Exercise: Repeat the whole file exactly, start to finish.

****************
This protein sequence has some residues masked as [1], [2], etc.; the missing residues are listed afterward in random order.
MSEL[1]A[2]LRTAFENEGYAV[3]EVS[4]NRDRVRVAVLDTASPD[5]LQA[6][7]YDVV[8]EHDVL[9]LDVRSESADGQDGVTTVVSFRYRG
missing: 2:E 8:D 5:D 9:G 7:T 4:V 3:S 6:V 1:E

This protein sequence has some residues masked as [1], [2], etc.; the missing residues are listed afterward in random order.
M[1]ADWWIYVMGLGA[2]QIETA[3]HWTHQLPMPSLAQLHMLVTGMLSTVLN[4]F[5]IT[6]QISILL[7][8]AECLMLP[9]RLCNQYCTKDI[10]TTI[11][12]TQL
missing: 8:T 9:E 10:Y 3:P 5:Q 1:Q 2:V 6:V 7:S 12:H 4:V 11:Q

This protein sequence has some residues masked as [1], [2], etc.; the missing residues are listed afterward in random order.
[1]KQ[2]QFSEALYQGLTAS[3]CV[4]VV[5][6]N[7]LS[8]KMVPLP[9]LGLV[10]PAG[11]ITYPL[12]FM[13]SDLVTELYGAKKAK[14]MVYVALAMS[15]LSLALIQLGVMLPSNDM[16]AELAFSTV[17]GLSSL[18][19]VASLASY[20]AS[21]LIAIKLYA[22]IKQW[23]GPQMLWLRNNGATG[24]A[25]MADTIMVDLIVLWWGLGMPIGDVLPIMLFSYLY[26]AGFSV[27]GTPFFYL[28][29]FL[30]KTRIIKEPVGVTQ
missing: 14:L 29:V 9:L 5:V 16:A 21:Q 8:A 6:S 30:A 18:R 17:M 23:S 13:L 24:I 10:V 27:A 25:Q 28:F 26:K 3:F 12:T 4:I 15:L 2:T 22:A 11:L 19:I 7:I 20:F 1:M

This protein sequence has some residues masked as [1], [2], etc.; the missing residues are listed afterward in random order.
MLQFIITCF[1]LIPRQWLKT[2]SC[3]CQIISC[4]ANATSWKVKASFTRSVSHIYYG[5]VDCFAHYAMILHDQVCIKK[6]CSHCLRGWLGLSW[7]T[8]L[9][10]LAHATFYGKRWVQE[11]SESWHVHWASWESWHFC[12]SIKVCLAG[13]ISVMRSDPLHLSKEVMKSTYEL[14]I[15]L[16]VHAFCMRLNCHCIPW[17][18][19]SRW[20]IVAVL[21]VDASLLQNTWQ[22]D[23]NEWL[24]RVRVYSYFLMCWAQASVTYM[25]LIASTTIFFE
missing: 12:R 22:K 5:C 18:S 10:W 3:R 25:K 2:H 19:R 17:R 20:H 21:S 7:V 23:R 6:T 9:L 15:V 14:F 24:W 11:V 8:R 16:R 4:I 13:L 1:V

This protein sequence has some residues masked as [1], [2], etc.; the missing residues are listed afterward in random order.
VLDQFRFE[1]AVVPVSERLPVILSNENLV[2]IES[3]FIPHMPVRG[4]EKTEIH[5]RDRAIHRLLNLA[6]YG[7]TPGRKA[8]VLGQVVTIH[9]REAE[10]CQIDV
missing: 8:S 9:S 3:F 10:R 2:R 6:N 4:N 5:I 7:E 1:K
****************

This protein sequence has some residues masked as [1], [2], etc.; the missing residues are listed afterward in random order.
MSEL[1]A[2]LRTAFENEGYAV[3]EVS[4]NRDRVRVAVLDTASPD[5]LQA[6][7]YDVV[8]EHDVL[9]LDVRSESADGQDGVTTVVSFRYRG
missing: 2:E 8:D 5:D 9:G 7:T 4:V 3:S 6:V 1:E

This protein sequence has some residues masked as [1], [2], etc.; the missing residues are listed afterward in random order.
M[1]ADWWIYVMGLGA[2]QIETA[3]HWTHQLPMPSLAQLHMLVTGMLSTVLN[4]F[5]IT[6]QISILL[7][8]AECLMLP[9]RLCNQYCTKDI[10]TTI[11][12]TQL
missing: 8:T 9:E 10:Y 3:P 5:Q 1:Q 2:V 6:V 7:S 12:H 4:V 11:Q

This protein sequence has some residues masked as [1], [2], etc.; the missing residues are listed afterward in random order.
[1]KQ[2]QFSEALYQGLTAS[3]CV[4]VV[5][6]N[7]LS[8]KMVPLP[9]LGLV[10]PAG[11]ITYPL[12]FM[13]SDLVTELYGAKKAK[14]MVYVALAMS[15]LSLALIQLGVMLPSNDM[16]AELAFSTV[17]GLSSL[18][19]VASLASY[20]AS[21]LIAIKLYA[22]IKQW[23]GPQMLWLRNNGATG[24]A[25]MADTIMVDLIVLWWGLGMPIGDVLPIMLFSYLY[26]AGFSV[27]GTPFFYL[28][29]FL[30]KTRIIKEPVGVTQ
missing: 14:L 29:V 9:L 5:V 16:A 21:Q 8:A 6:S 30:A 18:R 17:M 23:S 13:L 24:I 10:V 27:A 25:Q 28:F 26:K 3:F 12:T 4:I 15:L 2:T 22:A 11:L 19:I 7:I 20:F 1:M

This protein sequence has some residues masked as [1], [2], etc.; the missing residues are listed afterward in random order.
MLQFIITCF[1]LIPRQWLKT[2]SC[3]CQIISC[4]ANATSWKVKASFTRSVSHIYYG[5]VDCFAHYAMILHDQVCIKK[6]CSHCLRGWLGLSW[7]T[8]L[9][10]LAHATFYGKRWVQE[11]SESWHVHWASWESWHFC[12]SIKVCLAG[13]ISVMRSDPLHLSKEVMKSTYEL[14]I[15]L[16]VHAFCMRLNCHCIPW[17][18][19]SRW[20]IVAVL[21]VDASLLQNTWQ[22]D[23]NEWL[24]RVRVYSYFLMCWAQASVTYM[25]LIASTTIFFE
missing: 12:R 22:K 5:C 18:S 10:W 3:R 25:K 2:H 19:R 17:R 20:H 21:S 7:V 23:R 6:T 9:L 15:V 14:F 24:W 11:V 8:R 16:R 4:I 13:L 1:V

This protein sequence has some residues masked as [1], [2], etc.; the missing residues are listed afterward in random order.
VLDQFRFE[1]AVVPVSERLPVILSNENLV[2]IES[3]FIPHMPVRG[4]EKTEIH[5]RDRAIHRLLNLA[6]YG[7]TPGRKA[8]VLGQVVTIH[9]REAE[10]CQIDV
missing: 8:S 9:S 3:F 10:R 2:R 6:N 4:N 5:I 7:E 1:K